By Steve Wiegand
Bee Staff Writer
Published Jan. 18, 1998
The journey to California is depicted in this painting, "The Rocky Mountains, Emigrants Crossing the Plains"
Blessed with that most prized of all real estate attributes -- location -- Sacramento was born in the Gold Rush -- and baptized by water, fire, riots and plague.
And that was all before the Legislature arrived.
It certainly wasn't the baby John Sutter had in mind. The Swiss adventurer had visions of an agriculture-based empire when he arrived in the region in 1839 and built a fort about two miles from the confluence of the Sacramento and American rivers.
"I never saw a more beautiful stream," Kentucky newspaperman Edwin Bryant wrote about the Sacramento River in 1846. "American enterprise will soon develop the wealth contained in these streams."
Bryant had no idea how true that statement would prove, and neither did Sutter. By 1848, Sutter was just trying to juggle creditors, cope with the political changes wrought by the American annexation of California, and get a wood mill running in Coloma to supply lumber for the town he wanted to build.
John A. Sutter
The Gold Rush dashed his dream of an agriculture-based empire.
Overwhelmed by the flood of change brought on by the discovery of gold at the mill, however, Sutter turned most of his business affairs over to his son, John Sutter Jr., in mid-1848.
The senior Sutter had wanted to build a new town, somewhat immodestly called Sutterville, a few miles south of the confluence of the two rivers, at a site less prone to flooding. But others -- notably a merchant named Sam Brannan -- had opened stores at the embarcadero next to the Sacramento River, to take advantage of the area's location as the jumping-off place to the mines.
They persuaded the younger Sutter to lay out the town there in the fall of 1848. His father, who had been looking for gold near Coloma, was furious when he returned, but it was too late: The new town was founded.
"It was really jealousy which built the city of Sacramento," the senior Sutter later wrote. "As matters stood, I could do nothing else but agree to everything, even to the name of Sacramento, which my son and Brannan had selected."
The new town grew like spring grass. In April 1849, the population was estimated at about 150. By October, it was estimated at 6,000, "and all male," observed one visitor.
"It is a very lively place," a new store owner wrote to the Cleveland Plain Dealer in October 1849. "Houses are plenty, some of rough wood, and others of canvas. ... The dust is about as thick and plenty as mud used to be in Detroit. Goods are selling much cheaper than previously. I have had some difficulty in selling butter at over $1 (about $20 in 1997 currency) per pound."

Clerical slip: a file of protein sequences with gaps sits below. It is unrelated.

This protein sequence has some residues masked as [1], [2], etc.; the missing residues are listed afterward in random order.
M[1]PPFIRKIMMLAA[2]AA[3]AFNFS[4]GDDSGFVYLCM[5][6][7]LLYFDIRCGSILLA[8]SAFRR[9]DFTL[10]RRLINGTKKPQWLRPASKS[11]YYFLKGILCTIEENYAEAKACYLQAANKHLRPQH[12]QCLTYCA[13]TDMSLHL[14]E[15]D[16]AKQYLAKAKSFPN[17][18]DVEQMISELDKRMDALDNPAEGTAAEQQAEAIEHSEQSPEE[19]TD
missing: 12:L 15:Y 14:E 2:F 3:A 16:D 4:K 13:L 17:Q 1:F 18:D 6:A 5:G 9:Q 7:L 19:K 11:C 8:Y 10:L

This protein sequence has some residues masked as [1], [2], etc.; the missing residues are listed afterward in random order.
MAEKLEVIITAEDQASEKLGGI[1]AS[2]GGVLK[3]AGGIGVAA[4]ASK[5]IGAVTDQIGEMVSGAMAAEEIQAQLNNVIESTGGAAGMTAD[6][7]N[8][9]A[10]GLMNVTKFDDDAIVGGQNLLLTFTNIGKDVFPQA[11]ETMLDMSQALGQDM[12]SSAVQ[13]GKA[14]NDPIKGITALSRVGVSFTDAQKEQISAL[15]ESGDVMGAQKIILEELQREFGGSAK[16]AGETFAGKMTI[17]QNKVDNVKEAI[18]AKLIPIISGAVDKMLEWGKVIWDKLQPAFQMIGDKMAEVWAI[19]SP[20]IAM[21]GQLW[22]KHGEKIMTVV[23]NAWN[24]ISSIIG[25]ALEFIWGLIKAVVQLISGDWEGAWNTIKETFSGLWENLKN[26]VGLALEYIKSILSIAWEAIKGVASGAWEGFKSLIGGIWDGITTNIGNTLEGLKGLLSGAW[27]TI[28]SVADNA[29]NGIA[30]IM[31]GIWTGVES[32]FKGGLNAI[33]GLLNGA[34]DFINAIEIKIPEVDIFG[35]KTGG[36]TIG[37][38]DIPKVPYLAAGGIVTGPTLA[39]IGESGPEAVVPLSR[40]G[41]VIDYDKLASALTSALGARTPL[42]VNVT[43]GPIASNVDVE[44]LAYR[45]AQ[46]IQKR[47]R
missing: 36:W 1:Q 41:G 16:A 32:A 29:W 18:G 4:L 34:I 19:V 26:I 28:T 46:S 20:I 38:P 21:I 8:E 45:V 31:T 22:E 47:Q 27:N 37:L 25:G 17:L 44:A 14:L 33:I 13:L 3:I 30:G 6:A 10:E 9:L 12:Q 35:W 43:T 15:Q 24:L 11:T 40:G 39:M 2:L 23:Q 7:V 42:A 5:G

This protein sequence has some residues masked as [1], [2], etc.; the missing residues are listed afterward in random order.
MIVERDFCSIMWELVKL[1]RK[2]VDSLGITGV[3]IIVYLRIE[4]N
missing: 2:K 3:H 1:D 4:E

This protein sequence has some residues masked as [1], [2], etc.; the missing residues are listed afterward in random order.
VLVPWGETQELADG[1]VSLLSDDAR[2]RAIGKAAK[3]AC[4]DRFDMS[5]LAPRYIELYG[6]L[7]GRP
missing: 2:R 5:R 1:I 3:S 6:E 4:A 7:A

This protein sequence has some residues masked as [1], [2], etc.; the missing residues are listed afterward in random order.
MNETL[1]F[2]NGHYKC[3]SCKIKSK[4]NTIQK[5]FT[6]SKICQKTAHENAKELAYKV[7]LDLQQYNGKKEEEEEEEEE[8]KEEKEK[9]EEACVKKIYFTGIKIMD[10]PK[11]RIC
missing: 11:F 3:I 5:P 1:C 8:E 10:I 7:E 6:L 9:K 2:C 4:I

If butter wasn't selling, land was. Lots that sold for $200 in early 1849 sold for as much as $30,000 by the fall. The Eagle Theatre was opened. The three-story City Hotel was erected, at a reported cost of $100,000. And the town's first of many gambling emporiums -- with the less-than-euphonious name "The Stinking Tent" -- began doing a brisk business.
Sutter's Fort, built in 1839, is one of the few sites in Sacramento that have survived since the Gold Rush. It is a popular tourist attraction in midtown Sacramento.
Bee photograph: Dick Schmidt
Where Americans congregate, government follows. In July 1849, the community elected its first City Council, which promptly drafted a city charter. It, in turn, was promptly defeated by the city's gambling interests, which preferred there be no formal government. Two months later, however, a second charter try was successful. On Feb. 27, 1850, the charter was approved by the Legislature, six months before California itself became a state.
The city was tested early. In January 1850, 10 days of flooding wiped out much of the town. Later in the year, two fires burned down a score of prominent buildings.
And in the summer of 1850, a growing dispute between settlers and land speculators led to two days of riots. Eight men died, including the town's first sheriff and largest saloon owner, Joseph McKinney. Six men, including Sacramento's first mayor, Hardin Bigelow, were wounded.
The leader of the settlers, Dr. John Robinson, was indicted for murder, but never tried. Instead, he was elected to the Legislature.
On Oct. 15, 1850, the riverboat New World arrived in Sacramento with news that California had been added to the Union.
It also carried a passenger with cholera. By the end of the epidemic, more than 500 people had died. Many of them were buried in a common grave.
"This place is a monument to pestilence," wrote one visitor to the New York Herald in December 1850. "I despair of its future when the gold has played its course."
He underestimated Sacramento.